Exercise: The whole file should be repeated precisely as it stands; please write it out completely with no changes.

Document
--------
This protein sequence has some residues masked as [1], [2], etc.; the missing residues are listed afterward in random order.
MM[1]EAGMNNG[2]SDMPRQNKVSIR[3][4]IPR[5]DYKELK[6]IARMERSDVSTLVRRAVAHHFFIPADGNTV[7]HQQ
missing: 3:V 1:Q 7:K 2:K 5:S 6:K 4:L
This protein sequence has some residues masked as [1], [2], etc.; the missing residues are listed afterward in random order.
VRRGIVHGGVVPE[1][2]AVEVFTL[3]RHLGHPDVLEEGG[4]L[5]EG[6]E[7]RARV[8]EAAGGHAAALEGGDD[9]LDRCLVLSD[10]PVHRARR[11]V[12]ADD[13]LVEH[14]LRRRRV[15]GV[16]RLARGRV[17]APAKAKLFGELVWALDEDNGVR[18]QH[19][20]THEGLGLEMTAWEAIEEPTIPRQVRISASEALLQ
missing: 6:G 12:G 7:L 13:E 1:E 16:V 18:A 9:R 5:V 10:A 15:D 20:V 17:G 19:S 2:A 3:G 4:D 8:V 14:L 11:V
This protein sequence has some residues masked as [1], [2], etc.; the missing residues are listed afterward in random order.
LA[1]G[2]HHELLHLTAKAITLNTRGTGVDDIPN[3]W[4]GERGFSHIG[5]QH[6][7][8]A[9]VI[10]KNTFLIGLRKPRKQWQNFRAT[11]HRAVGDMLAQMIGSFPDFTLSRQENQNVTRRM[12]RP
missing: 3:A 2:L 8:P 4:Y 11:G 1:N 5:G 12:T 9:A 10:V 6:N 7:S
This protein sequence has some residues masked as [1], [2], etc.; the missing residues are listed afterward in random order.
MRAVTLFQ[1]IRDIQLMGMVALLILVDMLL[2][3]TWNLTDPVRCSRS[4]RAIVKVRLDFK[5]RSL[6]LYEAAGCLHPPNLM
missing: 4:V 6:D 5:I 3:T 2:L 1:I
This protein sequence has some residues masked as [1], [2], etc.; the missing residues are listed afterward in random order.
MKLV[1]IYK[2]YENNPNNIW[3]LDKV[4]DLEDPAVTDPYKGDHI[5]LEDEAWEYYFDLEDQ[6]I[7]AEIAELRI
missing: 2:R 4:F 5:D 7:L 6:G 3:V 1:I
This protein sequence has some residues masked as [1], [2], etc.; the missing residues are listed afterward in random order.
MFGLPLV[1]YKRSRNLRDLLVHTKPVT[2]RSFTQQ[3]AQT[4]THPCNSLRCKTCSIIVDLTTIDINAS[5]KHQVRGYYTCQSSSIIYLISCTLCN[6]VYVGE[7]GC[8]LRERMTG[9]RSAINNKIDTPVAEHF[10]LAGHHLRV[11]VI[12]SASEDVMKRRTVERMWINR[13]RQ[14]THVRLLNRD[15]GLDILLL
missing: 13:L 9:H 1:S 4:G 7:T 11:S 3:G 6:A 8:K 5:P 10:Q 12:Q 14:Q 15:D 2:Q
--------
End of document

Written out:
This protein sequence has some residues masked as [1], [2], etc.; the missing residues are listed afterward in random order.
MM[1]EAGMNNG[2]SDMPRQNKVSIR[3][4]IPR[5]DYKELK[6]IARMERSDVSTLVRRAVAHHFFIPADGNTV[7]HQQ
missing: 3:V 1:Q 7:K 2:K 5:S 6:K 4:L
This protein sequence has some residues masked as [1], [2], etc.; the missing residues are listed afterward in random order.
VRRGIVHGGVVPE[1][2]AVEVFTL[3]RHLGHPDVLEEGG[4]L[5]EG[6]E[7]RARV[8]EAAGGHAAALEGGDD[9]LDRCLVLSD[10]PVHRARR[11]V[12]ADD[13]LVEH[14]LRRRRV[15]GV[16]RLARGRV[17]APAKAKLFGELVWALDEDNGVR[18]QH[19][20]THEGLGLEMTAWEAIEEPTIPRQVRISASEALLQ
missing: 6:G 12:G 7:L 13:E 1:E 16:V 18:A 9:R 5:V 10:A 15:D 20:V 17:G 19:S 2:A 3:G 4:D 8:V 14:L 11:V
This protein sequence has some residues masked as [1], [2], etc.; the missing residues are listed afterward in random order.
LA[1]G[2]HHELLHLTAKAITLNTRGTGVDDIPN[3]W[4]GERGFSHIG[5]QH[6][7][8]A[9]VI[10]KNTFLIGLRKPRKQWQNFRAT[11]HRAVGDMLAQMIGSFPDFTLSRQENQNVTRRM[12]RP
missing: 3:A 2:L 8:P 4:Y 11:G 1:N 5:G 12:T 9:A 10:V 6:N 7:S
This protein sequence has some residues masked as [1], [2], etc.; the missing residues are listed afterward in random order.
MRAVTLFQ[1]IRDIQLMGMVALLILVDMLL[2][3]TWNLTDPVRCSRS[4]RAIVKVRLDFK[5]RSL[6]LYEAAGCLHPPNLM
missing: 4:V 6:D 5:I 3:T 2:L 1:I
This protein sequence has some residues masked as [1], [2], etc.; the missing residues are listed afterward in random order.
MKLV[1]IYK[2]YENNPNNIW[3]LDKV[4]DLEDPAVTDPYKGDHI[5]LEDEAWEYYFDLEDQ[6]I[7]AEIAELRI
missing: 2:R 4:F 5:D 7:L 6:G 3:V 1:I
This protein sequence has some residues masked as [1], [2], etc.; the missing residues are listed afterward in random order.
MFGLPLV[1]YKRSRNLRDLLVHTKPVT[2]RSFTQQ[3]AQT[4]THPCNSLRCKTCSIIVDLTTIDINAS[5]KHQVRGYYTCQSSSIIYLISCTLCN[6]VYVGE[7]GC[8]LRERMTG[9]RSAINNKIDTPVAEHF[10]LAGHHLRV[11]VI[12]SASEDVMKRRTVERMWINR[13]RQ[14]THVRLLNRD[15]GLDILLL
missing: 13:L 9:H 1:S 4:G 7:T 11:S 3:G 6:A 8:K 5:P 10:Q 12:Q 14:Q 15:D 2:Q